Deaf Unity, set up by a young Deaf man, Abdi Gas in 2010, aims to reach out to all deaf learners not just in the UK, but all over the world, such as Qatar, Tunisia, etc. Reaching out to deaf youths in the Community, Deaf Unity acts as a gateway and guide to the world of Further and Higher Education, recognising the need for more transparency and support for those thinking about progression into college or university, this Deaf Learners project provides access to events across the country, detailed information and tailored support
Deaf Unity’s first Deaf Learners Conference was held on 28th May 2013 at the University of Westminster in London. The aims of the day were to facilitate discussion and share information about the future of deaf education and access to education in the UK. The conference was also a chance to discuss how to support deaf learners after education in jobs and training.
I was the host for the day and I discussed how to inspire change and empower the next generation of deaf learners through role models, networking and technology; emphasising the need for positive discussion and action.
There were several speakers. The first one was David Chater from The Department of Education, who spoke about what the government is doing for deaf learners. The title of his talk was ‘Breaking Educational Barriers: Providing Deaf People with access to information, resources and support that leads to sustainable achievements.’ i.e. closing the gap for deaf learners. He was then followed by Liz Sayce, CEO of Disability Rights UK, who presented a talk about ‘Breaking Work Barriers: Providing Deaf People with Employment Support to Find and Keep Jobs.’ She discussed the work she has done with Disability Rights UK, and how she has brought many different organisations together to work on breaking down barriers within employment for deaf and disabled people.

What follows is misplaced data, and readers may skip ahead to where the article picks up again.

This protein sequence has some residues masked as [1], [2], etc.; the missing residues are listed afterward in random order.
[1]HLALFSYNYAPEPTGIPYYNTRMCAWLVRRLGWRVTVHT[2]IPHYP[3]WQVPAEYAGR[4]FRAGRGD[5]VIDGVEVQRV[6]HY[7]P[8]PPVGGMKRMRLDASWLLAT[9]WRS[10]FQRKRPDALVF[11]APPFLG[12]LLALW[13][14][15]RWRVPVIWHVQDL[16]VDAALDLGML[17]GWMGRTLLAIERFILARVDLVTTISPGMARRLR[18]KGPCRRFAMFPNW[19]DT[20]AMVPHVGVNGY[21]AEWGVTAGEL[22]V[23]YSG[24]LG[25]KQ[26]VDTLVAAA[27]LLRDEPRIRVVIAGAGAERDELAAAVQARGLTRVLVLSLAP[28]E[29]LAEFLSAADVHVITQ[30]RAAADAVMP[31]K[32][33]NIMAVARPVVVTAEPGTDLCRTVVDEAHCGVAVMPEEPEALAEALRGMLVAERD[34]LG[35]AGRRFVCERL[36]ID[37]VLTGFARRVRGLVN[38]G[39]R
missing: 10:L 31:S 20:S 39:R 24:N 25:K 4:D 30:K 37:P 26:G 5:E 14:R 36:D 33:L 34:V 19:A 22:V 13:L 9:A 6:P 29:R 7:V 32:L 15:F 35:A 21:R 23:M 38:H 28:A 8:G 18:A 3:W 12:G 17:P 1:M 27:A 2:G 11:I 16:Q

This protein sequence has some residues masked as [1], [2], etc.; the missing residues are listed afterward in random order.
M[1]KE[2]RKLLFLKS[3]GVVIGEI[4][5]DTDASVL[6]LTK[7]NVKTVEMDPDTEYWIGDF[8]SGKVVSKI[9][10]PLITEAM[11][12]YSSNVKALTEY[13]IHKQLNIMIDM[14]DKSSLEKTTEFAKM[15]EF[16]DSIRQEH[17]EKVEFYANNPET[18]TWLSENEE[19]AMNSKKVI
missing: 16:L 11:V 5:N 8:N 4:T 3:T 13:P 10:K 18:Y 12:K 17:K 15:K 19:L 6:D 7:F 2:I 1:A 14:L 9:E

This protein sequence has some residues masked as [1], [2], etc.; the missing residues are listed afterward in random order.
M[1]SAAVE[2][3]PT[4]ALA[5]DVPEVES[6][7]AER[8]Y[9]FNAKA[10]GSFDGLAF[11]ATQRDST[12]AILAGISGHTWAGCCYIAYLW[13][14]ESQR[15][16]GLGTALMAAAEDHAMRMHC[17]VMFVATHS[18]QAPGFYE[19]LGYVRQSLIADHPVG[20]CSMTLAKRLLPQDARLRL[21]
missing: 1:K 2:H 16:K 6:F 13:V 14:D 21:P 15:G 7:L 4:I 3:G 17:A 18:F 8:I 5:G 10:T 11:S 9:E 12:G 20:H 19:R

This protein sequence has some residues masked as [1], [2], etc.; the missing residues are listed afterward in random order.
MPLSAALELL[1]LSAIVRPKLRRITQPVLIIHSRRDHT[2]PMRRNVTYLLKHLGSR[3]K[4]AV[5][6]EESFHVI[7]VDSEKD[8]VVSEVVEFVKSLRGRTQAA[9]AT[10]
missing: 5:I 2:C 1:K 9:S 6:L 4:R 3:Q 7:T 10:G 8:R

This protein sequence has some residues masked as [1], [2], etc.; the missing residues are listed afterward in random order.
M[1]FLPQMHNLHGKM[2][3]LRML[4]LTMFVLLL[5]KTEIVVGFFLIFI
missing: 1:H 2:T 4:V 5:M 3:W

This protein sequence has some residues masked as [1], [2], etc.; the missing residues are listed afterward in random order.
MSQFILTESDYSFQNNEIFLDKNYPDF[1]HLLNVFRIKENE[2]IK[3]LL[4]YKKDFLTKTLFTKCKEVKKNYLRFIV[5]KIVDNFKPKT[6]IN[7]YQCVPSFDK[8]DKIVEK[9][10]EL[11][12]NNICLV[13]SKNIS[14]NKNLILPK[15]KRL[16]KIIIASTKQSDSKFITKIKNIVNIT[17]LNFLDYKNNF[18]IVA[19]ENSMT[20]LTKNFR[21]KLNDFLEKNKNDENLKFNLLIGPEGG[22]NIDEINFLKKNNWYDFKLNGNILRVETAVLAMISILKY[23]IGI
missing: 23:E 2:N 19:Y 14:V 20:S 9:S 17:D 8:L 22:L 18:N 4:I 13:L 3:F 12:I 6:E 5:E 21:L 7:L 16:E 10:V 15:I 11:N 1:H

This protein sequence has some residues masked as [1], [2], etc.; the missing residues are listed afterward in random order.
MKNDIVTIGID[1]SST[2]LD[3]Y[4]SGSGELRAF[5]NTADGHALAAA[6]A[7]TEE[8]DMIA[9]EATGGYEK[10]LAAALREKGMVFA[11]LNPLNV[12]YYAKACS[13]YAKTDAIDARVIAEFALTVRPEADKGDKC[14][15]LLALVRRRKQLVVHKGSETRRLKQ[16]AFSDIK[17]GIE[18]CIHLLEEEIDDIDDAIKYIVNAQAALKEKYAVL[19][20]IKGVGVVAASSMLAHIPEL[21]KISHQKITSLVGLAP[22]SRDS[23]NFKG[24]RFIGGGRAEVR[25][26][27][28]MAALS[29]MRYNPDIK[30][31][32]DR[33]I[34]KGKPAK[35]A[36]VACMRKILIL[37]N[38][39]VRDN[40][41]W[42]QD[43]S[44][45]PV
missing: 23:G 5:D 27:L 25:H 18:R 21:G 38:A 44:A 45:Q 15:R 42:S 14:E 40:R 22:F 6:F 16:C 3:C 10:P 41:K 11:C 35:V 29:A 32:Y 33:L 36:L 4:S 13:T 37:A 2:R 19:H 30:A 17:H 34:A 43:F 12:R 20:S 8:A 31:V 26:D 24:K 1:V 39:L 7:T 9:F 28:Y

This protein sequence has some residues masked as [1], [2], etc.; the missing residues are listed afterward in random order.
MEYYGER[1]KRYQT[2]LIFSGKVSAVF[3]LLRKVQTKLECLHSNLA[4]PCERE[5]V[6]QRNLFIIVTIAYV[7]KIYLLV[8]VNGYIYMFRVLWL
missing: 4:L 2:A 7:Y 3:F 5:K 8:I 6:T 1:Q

The third speaker was Rob Wilks, Deaf Lawyer and head of RAD Law centre, who discussed “Equality for Deaf Learners: Why is the law failing them?” He succinctly summarised the barriers facing Deaf people in accessing legal assistance and gave everyone something to think about in terms of making changes in this area. There was an afternoon speaker, Asif Iqbal, who recounted his education and employment journey, providing us with an example of what can be done with a ‘can-do’ attitude.
The afternoon was action packed, with four workshops with Jane Cordell (Successful employment), Penny Beschizza & Dr Marian Grimes (Communication needs in education), John Hay (History of Deaf Education), and Gary Morgan (Linguistics Research on Deaf Learners).
Four deaf learners gave their accounts of their education journeys during the afternoon session of the conference – which brought home how much deaf learners need the right resources, information and access to support. All four had different experiences but the common thread was that they have had to work hard to knock down barriers within education and society to achieve, even in the 21st Century.
Overall, the conference was a chance for organisations and individuals to come together and discuss how to change education and employment opportunities for deaf people for the better. We are proud to be involved in this work with our Deaf Learners project, providing information and looking for ways to improve the experience within education, and to support deaf learners into employment. We hope all who came had an informative and inspiring day.